The Orange’s offense in the second half grew more stagnant and leaned even heavier on Buddy, who’s averaging 25.2 points since the calendar turned, with scorching performances in must-win games against North Carolina, Clemson and NC State — and now UVA.
But Buddy didn’t get enough help against Bennett’s pack-line defense. Girard (four assists, one turnover) played well, but SU needed him to hit more than one of eight shots. The Orange fed Guerrier in the post several times down the stretch to some success, but he missed four of six free throws.
Buddy remained hot, hitting a 3-pointer off a second-chance and then a high-arcing 2 off a down screen. But Virginia’s Trey Murphy III answered with two 3s of his own and gave UVA a 67-61 lead, the biggest for either team in the second half, with 1:55 left.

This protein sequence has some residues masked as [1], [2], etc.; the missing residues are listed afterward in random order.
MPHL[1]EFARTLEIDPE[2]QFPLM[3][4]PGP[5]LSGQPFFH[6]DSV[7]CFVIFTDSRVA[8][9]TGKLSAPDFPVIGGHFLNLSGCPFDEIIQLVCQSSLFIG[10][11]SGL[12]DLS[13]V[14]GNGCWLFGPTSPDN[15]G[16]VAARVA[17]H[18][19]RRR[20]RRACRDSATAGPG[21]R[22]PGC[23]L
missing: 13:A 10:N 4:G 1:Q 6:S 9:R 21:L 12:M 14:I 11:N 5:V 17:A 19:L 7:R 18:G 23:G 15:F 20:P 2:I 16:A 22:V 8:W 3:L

SU erased that lead with the press and with free throws from Buddy. A questionable non-call for a Virginia five-second violation may have changed the final play, but SU’s comeback wasn’t enough. Beekman made sure of that. Whether SU’s 4-1 start to March was enough to make travel plans for Indiana remains to be seen.
“We should be in the tournament,” Boeheim said. “Whether we get in the tournament or not, you never know. But just looking at the profile and watching us play, we should be in the tournament.”
After losing at Georgia Tech 12 days ago, some fans threw their hands up and turned to next year. “A lot of people gave up on them earlier in the year,” Boeheim said after the NC State win. For the majority of this season, Syracuse was a bubble team. At times, they were worse. Even after Thursday’s loss, the Orange team that fell to the Yellow Jackets on Feb. 27 has been left far behind. They’ve evolved, and improved, through wins over UNC, Clemson and NC State — and almost Virginia.
But now, they wait.
The post Virginia’s buzzer-beater ends Syracuse’s ACC Tournament run in 72-69 loss appeared first on The Daily Orange.